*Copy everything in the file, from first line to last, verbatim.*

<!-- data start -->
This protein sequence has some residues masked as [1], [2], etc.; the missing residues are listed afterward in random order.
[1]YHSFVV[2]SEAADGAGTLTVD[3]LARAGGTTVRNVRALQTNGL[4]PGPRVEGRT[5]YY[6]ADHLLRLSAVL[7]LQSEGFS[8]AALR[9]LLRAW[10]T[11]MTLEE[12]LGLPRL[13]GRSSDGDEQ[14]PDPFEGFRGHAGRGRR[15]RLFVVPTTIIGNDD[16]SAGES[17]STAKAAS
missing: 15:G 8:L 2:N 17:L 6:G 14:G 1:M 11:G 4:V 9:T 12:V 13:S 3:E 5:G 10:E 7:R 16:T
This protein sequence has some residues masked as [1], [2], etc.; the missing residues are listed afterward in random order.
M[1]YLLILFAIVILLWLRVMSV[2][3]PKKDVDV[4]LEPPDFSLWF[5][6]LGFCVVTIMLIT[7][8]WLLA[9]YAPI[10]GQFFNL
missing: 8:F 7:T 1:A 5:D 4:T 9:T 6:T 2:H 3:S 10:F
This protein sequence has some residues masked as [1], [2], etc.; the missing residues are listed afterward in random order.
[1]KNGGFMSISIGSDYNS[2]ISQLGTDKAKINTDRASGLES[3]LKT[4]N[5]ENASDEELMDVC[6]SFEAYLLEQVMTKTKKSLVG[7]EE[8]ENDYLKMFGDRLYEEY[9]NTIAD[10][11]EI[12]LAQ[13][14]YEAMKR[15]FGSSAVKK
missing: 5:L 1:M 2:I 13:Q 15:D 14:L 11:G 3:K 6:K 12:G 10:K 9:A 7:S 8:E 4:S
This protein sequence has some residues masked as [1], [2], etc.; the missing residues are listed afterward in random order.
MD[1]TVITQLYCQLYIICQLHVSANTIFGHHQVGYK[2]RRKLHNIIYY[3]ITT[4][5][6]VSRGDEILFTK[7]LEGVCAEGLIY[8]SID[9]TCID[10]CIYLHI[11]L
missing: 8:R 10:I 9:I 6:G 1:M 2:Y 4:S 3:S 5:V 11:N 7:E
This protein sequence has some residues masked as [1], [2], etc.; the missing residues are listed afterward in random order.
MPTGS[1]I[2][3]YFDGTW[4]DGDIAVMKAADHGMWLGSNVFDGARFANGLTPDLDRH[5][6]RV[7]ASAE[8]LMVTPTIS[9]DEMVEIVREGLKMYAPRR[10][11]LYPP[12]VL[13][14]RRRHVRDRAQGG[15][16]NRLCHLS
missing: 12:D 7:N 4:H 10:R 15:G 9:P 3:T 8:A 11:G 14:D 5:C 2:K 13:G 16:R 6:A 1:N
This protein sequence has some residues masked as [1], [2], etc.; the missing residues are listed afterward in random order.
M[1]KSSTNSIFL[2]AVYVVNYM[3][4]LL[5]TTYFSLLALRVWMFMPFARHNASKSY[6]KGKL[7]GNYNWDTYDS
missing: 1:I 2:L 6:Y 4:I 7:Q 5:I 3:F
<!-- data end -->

This protein sequence has some residues masked as [1], [2], etc.; the missing residues are listed afterward in random order.
[1]YHSFVV[2]SEAADGAGTLTVD[3]LARAGGTTVRNVRALQTNGL[4]PGPRVEGRT[5]YY[6]ADHLLRLSAVL[7]LQSEGFS[8]AALR[9]LLRAW[10]T[11]MTLEE[12]LGLPRL[13]GRSSDGDEQ[14]PDPFEGFRGHAGRGRR[15]RLFVVPTTIIGNDD[16]SAGES[17]STAKAAS
missing: 15:G 8:L 2:N 17:L 6:G 14:G 1:M 11:G 4:V 9:T 12:V 13:S 3:E 5:G 10:E 7:R 16:T
This protein sequence has some residues masked as [1], [2], etc.; the missing residues are listed afterward in random order.
M[1]YLLILFAIVILLWLRVMSV[2][3]PKKDVDV[4]LEPPDFSLWF[5][6]LGFCVVTIMLIT[7][8]WLLA[9]YAPI[10]GQFFNL
missing: 8:F 7:T 1:A 5:D 4:T 9:T 6:T 2:H 3:S 10:F
This protein sequence has some residues masked as [1], [2], etc.; the missing residues are listed afterward in random order.
[1]KNGGFMSISIGSDYNS[2]ISQLGTDKAKINTDRASGLES[3]LKT[4]N[5]ENASDEELMDVC[6]SFEAYLLEQVMTKTKKSLVG[7]EE[8]ENDYLKMFGDRLYEEY[9]NTIAD[10][11]EI[12]LAQ[13][14]YEAMKR[15]FGSSAVKK
missing: 5:L 1:M 2:I 13:Q 15:D 14:L 11:G 3:K 6:K 12:G 10:K 9:A 7:S 8:E 4:S
This protein sequence has some residues masked as [1], [2], etc.; the missing residues are listed afterward in random order.
MD[1]TVITQLYCQLYIICQLHVSANTIFGHHQVGYK[2]RRKLHNIIYY[3]ITT[4][5][6]VSRGDEILFTK[7]LEGVCAEGLIY[8]SID[9]TCID[10]CIYLHI[11]L
missing: 8:R 10:I 9:I 6:G 1:M 2:Y 4:S 3:S 5:V 11:N 7:E
This protein sequence has some residues masked as [1], [2], etc.; the missing residues are listed afterward in random order.
MPTGS[1]I[2][3]YFDGTW[4]DGDIAVMKAADHGMWLGSNVFDGARFANGLTPDLDRH[5][6]RV[7]ASAE[8]LMVTPTIS[9]DEMVEIVREGLKMYAPRR[10][11]LYPP[12]VL[13][14]RRRHVRDRAQGG[15][16]NRLCHLS
missing: 12:D 7:N 4:H 10:R 15:G 9:P 3:T 8:A 11:G 14:D 5:C 2:K 13:G 16:R 6:A 1:N
This protein sequence has some residues masked as [1], [2], etc.; the missing residues are listed afterward in random order.
M[1]KSSTNSIFL[2]AVYVVNYM[3][4]LL[5]TTYFSLLALRVWMFMPFARHNASKSY[6]KGKL[7]GNYNWDTYDS
missing: 1:I 2:L 6:Y 4:I 7:Q 5:I 3:F